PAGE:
The computer or computer network running the electronic mapping software can process the locational information. For example, where locational information is GPS location information and is accompanied by unique ID information, the electronic mapping software may “map” the location of the PIR 74. A display generated by the electronic mapping software may then include this information. For example, where the electronic mapping software is configured to create an out put of a display of a map on a computer controlled video screen, the GPS data (and unique ID information) may be incorporated into the displayed map.

As additional transmissions occur, the displayed map may be updated to reflect the most recent information. Such a map may aid the user, by accurately allowing “real-time” location of the desired objects. In addition, two or more positional information points and the time associated therewith may be used to calculate acceleration and/or a rate of travel. Thus, where a parent is concerned about the driving habits of a child the parent may prevent drunk driving and receive an alert if the child exceeds a pre-determined speed (e.g., an alert may be transmitted by a central receiving station to the parent).

The invention may also be used to alert a third party if the IPCS 60 is within a pre-defined area, for example, a court may restrict a repeat offender from returning to one or more bars or taverns (“hot spots”) in which case the location of the bar or tavern may be noted and an alarm sounded or re-activation of the car ignition prevented.

Using a system of the present invention, may allow for “bread crumbing” or the calculated reconstruction of the movements of PIR 74 units. A computer system 70 in communication with IPCS 60, which may be through transceiver 72, may receive and store individual locational data packets from one or more PIR 74 units or alternative objects. The unique ID of each unit and the transmission or reception time of each data packet may be stored in a memory associated with the data packet. By executing an appropriate command, the computer may reconstruct the movements of one or more PIR 74 units over time from these individual data packets, using each data packet as an individual data point. Alternatively, the computer may provide a “real time” display of the relative location of one or more PIR 74 units.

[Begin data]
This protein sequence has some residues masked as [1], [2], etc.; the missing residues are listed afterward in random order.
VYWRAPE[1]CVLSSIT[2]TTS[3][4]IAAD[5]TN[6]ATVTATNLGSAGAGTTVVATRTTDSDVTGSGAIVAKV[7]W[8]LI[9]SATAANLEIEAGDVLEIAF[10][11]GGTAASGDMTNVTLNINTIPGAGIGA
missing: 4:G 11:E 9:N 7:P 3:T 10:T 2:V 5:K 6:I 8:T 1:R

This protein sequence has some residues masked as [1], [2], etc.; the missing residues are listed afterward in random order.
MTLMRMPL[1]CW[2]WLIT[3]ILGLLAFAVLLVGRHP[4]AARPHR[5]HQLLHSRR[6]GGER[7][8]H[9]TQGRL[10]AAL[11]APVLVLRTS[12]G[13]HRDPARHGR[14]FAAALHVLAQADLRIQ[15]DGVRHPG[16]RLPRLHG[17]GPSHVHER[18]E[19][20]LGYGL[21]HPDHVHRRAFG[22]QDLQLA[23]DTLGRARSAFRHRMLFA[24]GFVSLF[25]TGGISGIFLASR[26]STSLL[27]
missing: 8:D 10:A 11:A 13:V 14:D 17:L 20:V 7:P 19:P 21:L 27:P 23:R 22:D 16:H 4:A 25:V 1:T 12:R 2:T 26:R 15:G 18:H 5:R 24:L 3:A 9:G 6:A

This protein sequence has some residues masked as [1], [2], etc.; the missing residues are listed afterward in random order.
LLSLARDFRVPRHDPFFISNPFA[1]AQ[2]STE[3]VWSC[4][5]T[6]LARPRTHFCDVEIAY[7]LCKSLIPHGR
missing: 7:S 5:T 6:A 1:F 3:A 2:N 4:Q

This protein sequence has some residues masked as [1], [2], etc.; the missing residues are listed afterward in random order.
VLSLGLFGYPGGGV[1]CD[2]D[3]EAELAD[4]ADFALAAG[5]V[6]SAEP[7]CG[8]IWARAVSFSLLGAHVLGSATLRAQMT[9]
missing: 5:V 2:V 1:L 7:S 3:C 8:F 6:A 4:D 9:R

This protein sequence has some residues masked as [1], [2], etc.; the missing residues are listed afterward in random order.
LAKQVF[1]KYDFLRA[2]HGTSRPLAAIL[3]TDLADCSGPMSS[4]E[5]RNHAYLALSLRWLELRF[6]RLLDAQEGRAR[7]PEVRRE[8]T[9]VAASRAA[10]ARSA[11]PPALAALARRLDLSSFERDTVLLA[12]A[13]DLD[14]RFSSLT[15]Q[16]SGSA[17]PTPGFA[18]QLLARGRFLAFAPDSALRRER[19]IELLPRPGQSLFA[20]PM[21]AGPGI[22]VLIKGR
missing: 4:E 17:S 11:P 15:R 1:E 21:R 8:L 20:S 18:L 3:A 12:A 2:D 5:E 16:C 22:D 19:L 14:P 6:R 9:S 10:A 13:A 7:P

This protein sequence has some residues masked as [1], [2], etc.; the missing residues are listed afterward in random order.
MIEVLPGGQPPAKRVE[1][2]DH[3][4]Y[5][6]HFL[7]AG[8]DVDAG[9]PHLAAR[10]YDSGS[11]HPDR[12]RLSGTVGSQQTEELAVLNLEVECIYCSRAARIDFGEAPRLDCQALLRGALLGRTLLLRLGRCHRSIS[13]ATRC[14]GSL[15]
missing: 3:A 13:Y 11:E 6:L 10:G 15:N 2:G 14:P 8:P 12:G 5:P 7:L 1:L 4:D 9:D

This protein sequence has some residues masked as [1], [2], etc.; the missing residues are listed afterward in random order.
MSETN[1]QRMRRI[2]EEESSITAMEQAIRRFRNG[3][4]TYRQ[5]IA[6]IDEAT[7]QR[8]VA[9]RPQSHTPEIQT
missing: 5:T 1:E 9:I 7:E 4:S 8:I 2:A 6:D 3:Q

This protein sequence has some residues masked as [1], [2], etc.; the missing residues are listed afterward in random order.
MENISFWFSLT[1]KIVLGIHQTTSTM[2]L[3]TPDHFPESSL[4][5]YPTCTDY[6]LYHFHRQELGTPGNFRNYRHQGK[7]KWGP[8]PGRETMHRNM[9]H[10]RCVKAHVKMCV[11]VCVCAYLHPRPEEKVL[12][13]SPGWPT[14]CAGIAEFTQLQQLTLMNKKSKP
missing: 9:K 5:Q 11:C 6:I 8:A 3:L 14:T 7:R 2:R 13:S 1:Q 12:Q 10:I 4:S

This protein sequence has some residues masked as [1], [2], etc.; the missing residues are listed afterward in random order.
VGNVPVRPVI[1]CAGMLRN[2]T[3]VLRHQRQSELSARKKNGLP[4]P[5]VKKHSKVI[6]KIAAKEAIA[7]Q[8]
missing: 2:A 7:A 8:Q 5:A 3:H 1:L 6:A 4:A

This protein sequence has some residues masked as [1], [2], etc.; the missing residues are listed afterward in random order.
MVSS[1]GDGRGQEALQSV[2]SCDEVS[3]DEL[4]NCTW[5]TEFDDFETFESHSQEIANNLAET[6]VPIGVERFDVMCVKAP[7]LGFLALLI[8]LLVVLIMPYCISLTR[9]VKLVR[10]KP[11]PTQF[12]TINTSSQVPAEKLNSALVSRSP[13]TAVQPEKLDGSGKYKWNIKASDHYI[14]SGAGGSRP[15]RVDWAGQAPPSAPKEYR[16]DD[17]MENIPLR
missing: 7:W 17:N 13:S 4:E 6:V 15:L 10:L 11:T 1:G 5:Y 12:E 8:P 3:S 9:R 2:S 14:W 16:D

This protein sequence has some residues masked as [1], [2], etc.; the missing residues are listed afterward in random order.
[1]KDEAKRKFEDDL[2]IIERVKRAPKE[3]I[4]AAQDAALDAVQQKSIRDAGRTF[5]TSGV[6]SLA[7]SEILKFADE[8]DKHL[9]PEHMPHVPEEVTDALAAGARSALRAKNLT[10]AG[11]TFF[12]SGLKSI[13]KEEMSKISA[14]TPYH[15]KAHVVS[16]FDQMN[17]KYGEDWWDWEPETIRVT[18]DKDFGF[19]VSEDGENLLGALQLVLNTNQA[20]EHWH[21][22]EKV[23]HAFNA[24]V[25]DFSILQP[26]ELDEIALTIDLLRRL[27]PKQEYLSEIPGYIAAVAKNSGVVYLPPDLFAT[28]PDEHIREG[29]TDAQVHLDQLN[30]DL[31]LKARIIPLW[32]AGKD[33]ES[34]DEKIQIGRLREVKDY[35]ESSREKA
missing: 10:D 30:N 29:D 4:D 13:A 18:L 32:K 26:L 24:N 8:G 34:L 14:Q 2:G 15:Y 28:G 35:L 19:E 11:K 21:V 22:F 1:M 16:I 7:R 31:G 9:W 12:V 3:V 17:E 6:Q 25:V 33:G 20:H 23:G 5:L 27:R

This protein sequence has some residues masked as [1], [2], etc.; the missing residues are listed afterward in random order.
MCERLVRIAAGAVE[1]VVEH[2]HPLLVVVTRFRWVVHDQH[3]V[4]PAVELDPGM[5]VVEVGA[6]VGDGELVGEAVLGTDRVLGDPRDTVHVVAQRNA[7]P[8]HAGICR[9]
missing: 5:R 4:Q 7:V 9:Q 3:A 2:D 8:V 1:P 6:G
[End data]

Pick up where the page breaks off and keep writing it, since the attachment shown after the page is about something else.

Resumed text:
It should be noted that while the various illustrated embodiments show the IPCS of the present invention as an adapter for connection to an existing breathalyzer device, it is also contemplated according to the present invention as illustrated in FIG. 6 that an IPCS 100 may be incorporated into a breathalyzer handset 102. That is, the various components 104 of the IPCS 100 (as previously described herein) may be provided on a printed circuit board 106 of the handset 102 such that the IPCS 100 is fully integrated into the breathalyzer handset 102. It is also contemplated that the IPCS 100 could be integrated into the control system of the breathalyzer, such as control unit 35 shown in FIG. 2A. As further illustrated in FIG. 6, an IPCS 120 could be separately provided as an integral part of the cable 122 that interconnects the handset 102 to the control system. Likewise, components of the system could be provided in both the cord 122 and the handset 102.

While this invention has been described in certain illustrative embodiments, the present invention can be further modified within the spirit and scope of this disclosure. This application is therefore intended to cover any variations, uses, or adaptations of the invention using its general principles. Further, this application is intended to cover such departures from the present disclosure as come within known or customary practice in the art to which this invention pertains and which fall within the limits of the appended claims.